P.M. Nischal, Bengaluru, Karnataka

A smart way to diagnose anaemia

Anaemia remains a global public health problem. In 2010, its global prevalence was 32.9% and resulted in 68.4 million years lived with disability. Measuring blood haemoglobin levels, the simple ‘gold standard’ test for the diagnosis of anaemia, is an invasive method which needs phlebotomy as well asspecialized equipment that is often inaccessible especially in rural India and other low-resource settings. Researchers from Georgia Tech and Emory University in Atlanta, USA, have devised a smartphone app for the non-invasive diagnosis of anaemia (Mannino RG, Myers DR, Tyburski EA, Caruso C, Boudreaux J, Leong T, et al. Smartphone app for non-invasive detection of anemia using only patient-sourced photos. Nat Commun 2018;9:4924). Anyone with a smartphone can download this app and immediately detect anaemia ‘anywhere and anytime’. Utilizing photos taken through the app on a smartphone, the app detects anaemia by assessing the concentration of haemoglobin from the colour of fingernail beds. By analysing the colour and metadata of these photos, this app detects anaemia (defined as haemoglobin level <12.5 g/dl) with a greater accuracy than current non-invasive methods for screening anaemia. The app outperformed haematologists in physical examinationbased measurements of haemoglobin levels. Considering the complete blood count-measured haemoglobin as the standard, this smartphone app was found to have an accuracy of ±2.4 g/dl and a sensitivity of 97% (95% CI 89%-100%). The authors reported that personalized calibration techniques can be used to further improve the accuracy of the app. In the point-of-care settings, the accuracy of this app was found to be on par with the invasive but clinically used Hemocue and outperforms other under-development screening tools (e.g. HemaApp) and conjunctival analysis via photographs.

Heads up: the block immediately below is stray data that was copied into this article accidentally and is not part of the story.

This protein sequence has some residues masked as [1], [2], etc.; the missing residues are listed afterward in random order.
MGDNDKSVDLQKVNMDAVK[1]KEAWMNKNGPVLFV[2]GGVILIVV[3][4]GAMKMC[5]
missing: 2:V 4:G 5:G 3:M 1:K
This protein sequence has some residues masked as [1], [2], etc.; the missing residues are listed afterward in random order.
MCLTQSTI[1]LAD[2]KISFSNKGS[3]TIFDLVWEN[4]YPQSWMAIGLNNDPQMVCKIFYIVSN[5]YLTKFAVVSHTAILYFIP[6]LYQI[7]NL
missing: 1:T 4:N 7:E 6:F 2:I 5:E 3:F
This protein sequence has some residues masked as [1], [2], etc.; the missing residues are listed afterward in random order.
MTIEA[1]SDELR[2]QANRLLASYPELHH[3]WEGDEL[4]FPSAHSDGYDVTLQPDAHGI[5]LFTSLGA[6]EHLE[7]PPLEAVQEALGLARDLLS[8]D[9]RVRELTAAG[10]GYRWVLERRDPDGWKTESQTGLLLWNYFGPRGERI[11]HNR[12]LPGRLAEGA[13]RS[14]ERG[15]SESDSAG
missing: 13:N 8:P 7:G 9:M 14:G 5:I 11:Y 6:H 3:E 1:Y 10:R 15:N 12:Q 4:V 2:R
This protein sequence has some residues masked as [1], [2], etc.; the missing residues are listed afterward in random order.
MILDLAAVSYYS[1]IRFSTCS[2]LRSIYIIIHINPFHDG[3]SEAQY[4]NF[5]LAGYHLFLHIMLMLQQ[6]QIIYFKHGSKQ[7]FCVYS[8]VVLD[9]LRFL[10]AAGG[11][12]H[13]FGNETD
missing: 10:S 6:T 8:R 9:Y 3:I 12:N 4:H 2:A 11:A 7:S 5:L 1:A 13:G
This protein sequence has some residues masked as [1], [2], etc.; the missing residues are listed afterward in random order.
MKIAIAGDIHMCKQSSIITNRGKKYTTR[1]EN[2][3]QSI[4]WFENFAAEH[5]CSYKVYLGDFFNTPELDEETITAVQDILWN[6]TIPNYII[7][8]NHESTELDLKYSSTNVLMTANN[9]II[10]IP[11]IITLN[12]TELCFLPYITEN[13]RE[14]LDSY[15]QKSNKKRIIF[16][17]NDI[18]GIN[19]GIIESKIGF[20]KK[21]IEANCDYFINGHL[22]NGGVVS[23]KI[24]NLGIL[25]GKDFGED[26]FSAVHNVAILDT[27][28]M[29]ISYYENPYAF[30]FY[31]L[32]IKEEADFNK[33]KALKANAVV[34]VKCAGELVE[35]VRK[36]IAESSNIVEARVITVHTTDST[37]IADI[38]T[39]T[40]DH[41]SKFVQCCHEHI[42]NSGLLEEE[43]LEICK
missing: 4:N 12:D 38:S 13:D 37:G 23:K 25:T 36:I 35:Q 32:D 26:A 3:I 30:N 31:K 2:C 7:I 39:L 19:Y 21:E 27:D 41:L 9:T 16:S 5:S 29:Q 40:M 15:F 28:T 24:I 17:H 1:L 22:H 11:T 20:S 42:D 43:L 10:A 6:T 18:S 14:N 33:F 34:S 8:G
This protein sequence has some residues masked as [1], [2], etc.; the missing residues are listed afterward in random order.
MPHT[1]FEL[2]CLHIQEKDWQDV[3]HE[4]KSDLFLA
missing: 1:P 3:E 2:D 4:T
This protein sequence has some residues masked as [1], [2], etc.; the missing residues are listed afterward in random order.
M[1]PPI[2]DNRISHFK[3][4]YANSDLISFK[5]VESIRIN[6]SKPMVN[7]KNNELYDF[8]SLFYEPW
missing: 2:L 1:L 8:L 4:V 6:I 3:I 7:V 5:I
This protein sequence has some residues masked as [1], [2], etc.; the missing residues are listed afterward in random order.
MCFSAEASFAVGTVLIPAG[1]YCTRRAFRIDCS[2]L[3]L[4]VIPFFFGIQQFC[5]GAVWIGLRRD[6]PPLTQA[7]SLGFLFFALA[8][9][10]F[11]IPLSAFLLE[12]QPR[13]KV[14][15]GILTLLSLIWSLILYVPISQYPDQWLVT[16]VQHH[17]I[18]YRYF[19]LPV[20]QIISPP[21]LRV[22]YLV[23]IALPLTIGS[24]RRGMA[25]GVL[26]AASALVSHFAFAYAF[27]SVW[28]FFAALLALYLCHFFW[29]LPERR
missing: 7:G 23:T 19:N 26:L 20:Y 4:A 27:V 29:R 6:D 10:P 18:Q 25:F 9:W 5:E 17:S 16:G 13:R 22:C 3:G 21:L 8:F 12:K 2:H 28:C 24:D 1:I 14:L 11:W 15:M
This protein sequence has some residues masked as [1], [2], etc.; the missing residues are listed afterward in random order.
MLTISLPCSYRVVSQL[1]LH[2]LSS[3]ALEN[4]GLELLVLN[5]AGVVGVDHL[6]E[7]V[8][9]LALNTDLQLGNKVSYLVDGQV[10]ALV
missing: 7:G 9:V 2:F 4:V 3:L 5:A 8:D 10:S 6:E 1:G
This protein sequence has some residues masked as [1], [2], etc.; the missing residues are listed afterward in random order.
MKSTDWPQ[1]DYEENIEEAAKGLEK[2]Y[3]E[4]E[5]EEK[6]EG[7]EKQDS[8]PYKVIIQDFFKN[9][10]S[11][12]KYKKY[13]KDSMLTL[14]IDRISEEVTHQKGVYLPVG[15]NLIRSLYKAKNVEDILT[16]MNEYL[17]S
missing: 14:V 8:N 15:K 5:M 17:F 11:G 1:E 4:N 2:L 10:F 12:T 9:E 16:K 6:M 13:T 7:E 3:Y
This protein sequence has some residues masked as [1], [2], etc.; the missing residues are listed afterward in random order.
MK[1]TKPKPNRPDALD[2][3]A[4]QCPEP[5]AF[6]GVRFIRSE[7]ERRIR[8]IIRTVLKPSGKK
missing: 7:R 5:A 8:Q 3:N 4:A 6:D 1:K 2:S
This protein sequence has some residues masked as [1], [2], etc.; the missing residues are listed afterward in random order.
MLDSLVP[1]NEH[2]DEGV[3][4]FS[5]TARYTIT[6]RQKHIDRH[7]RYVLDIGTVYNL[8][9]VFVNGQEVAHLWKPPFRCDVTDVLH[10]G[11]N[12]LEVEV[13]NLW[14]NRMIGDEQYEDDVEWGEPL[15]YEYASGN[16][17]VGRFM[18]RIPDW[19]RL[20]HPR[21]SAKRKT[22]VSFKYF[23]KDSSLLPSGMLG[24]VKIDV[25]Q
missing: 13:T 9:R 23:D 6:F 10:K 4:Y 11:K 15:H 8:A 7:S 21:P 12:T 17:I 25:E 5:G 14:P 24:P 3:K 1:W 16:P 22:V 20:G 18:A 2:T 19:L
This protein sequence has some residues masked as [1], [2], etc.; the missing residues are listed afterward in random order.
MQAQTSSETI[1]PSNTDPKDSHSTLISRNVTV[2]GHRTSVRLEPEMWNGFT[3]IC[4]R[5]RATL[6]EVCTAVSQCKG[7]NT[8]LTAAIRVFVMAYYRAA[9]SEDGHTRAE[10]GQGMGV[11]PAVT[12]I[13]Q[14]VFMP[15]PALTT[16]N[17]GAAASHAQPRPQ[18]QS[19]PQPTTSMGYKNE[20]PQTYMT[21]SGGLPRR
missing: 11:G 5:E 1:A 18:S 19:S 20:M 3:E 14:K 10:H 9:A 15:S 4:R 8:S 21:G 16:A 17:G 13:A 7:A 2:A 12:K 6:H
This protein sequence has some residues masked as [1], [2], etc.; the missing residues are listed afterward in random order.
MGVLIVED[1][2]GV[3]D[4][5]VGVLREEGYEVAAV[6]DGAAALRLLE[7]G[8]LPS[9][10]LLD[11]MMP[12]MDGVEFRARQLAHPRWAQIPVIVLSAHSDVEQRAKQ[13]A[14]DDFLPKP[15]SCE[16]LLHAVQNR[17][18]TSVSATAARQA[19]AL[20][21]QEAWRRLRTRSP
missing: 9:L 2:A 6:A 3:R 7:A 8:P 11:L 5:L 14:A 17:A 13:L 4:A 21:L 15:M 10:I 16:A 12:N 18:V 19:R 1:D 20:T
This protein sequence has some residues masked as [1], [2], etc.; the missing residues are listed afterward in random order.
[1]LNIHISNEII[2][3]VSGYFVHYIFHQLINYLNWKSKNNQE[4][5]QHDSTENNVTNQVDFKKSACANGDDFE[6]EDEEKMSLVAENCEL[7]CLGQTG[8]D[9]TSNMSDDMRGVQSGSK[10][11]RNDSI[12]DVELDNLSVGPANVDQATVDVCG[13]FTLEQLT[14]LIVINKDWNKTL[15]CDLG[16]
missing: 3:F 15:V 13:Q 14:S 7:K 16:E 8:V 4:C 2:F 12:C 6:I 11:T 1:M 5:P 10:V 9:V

Dr Y. S. Raju (Professor and Head, Department of General Medicine, Nizam’s Institute of Medical Sciences, Hyderabad, Telangana) told this correspondent: ‘Given the ubiquitous availability of smartphones globally, this app has the potential to function as an effective screening tool for anaemia in the field setting and can facilitate self-testing as well. However, issues such as user error, inter- and intra-smartphone variability in haemoglobin measurement, among others merit further study before this technology can become a standard of care.'

Alladi Mohan, Tirupati, Andhra Pradesh